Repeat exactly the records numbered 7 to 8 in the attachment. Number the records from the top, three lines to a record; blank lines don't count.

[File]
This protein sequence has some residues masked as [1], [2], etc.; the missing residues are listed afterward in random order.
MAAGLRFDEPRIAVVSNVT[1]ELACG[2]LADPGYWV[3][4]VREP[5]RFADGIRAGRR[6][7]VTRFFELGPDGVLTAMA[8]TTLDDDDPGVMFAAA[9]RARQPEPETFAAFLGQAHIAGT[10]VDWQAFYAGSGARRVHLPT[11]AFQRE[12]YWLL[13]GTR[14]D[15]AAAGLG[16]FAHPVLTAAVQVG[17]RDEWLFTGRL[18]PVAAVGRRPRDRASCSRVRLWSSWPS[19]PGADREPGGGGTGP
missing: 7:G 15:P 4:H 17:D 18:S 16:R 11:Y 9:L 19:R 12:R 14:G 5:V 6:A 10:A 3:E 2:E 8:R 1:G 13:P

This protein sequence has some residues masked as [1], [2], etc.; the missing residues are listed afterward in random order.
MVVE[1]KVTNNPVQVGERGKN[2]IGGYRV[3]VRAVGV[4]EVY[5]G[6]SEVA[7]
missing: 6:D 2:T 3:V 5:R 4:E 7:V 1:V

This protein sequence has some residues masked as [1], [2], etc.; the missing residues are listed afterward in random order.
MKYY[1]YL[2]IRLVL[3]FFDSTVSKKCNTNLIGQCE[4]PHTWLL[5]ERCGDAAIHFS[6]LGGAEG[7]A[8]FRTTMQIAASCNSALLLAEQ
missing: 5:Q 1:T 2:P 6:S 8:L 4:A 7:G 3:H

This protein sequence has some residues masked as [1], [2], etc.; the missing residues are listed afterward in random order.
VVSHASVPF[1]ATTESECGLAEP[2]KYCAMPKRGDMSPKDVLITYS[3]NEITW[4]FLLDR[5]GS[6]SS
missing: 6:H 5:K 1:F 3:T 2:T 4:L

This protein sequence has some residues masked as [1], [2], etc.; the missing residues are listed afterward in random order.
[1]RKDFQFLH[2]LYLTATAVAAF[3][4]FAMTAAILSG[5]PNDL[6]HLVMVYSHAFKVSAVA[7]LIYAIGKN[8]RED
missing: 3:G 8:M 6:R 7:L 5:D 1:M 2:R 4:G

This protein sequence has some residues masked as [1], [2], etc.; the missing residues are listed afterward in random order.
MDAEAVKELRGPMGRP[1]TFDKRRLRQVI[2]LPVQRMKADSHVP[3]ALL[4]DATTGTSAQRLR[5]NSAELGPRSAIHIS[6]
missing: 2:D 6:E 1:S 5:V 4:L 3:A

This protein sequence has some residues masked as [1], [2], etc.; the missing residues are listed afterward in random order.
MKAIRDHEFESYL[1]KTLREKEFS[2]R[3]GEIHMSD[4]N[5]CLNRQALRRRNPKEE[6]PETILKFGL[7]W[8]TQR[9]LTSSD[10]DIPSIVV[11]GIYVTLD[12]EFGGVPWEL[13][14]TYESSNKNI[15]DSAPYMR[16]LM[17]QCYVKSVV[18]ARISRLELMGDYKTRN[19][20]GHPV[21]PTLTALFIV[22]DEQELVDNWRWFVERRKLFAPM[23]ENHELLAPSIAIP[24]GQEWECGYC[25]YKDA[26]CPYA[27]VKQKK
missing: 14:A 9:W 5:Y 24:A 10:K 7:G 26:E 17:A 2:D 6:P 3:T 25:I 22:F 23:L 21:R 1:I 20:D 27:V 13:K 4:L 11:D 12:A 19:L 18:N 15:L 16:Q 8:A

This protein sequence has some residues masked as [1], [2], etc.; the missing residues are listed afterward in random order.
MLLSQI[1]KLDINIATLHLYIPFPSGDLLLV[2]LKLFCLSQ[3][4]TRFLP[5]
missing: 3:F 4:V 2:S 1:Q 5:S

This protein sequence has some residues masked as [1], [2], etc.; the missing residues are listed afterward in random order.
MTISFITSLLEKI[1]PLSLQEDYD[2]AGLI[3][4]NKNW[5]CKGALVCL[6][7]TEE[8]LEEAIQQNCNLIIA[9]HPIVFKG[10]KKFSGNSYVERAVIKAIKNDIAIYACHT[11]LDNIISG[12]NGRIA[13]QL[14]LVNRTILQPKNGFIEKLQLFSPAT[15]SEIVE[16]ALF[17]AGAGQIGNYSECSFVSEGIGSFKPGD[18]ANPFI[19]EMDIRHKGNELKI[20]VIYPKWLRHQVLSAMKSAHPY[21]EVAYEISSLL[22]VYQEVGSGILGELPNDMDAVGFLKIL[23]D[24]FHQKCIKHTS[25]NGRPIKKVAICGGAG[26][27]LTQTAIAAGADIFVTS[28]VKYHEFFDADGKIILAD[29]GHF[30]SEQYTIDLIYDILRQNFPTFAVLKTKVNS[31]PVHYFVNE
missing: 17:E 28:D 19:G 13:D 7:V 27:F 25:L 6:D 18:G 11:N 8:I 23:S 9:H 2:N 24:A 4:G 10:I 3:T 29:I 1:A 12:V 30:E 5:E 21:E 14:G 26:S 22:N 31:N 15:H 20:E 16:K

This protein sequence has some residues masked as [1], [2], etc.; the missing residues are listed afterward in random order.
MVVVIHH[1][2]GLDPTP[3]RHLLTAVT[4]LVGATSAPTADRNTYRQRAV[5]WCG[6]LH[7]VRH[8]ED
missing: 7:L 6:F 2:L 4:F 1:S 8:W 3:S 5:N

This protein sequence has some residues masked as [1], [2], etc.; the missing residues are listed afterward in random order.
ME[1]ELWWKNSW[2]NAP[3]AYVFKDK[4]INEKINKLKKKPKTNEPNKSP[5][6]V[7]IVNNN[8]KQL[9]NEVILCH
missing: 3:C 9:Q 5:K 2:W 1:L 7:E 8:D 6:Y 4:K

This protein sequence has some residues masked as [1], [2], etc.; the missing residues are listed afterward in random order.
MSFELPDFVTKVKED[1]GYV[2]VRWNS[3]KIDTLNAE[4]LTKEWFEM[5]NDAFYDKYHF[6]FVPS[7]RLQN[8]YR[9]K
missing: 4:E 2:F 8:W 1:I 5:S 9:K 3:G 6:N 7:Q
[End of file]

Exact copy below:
This protein sequence has some residues masked as [1], [2], etc.; the missing residues are listed afterward in random order.
MKAIRDHEFESYL[1]KTLREKEFS[2]R[3]GEIHMSD[4]N[5]CLNRQALRRRNPKEE[6]PETILKFGL[7]W[8]TQR[9]LTSSD[10]DIPSIVV[11]GIYVTLD[12]EFGGVPWEL[13][14]TYESSNKNI[15]DSAPYMR[16]LM[17]QCYVKSVV[18]ARISRLELMGDYKTRN[19][20]GHPV[21]PTLTALFIV[22]DEQELVDNWRWFVERRKLFAPM[23]ENHELLAPSIAIP[24]GQEWECGYC[25]YKDA[26]CPYA[27]VKQKK
missing: 14:A 9:W 5:Y 24:A 10:K 7:G 26:E 17:A 2:D 6:P 3:T 25:I 22:F 23:L 21:R 1:I 20:D 27:V 13:K 4:L 11:D 12:A 19:L 18:N 15:L 16:Q 8:A

This protein sequence has some residues masked as [1], [2], etc.; the missing residues are listed afterward in random order.
MLLSQI[1]KLDINIATLHLYIPFPSGDLLLV[2]LKLFCLSQ[3][4]TRFLP[5]
missing: 3:F 4:V 2:S 1:Q 5:S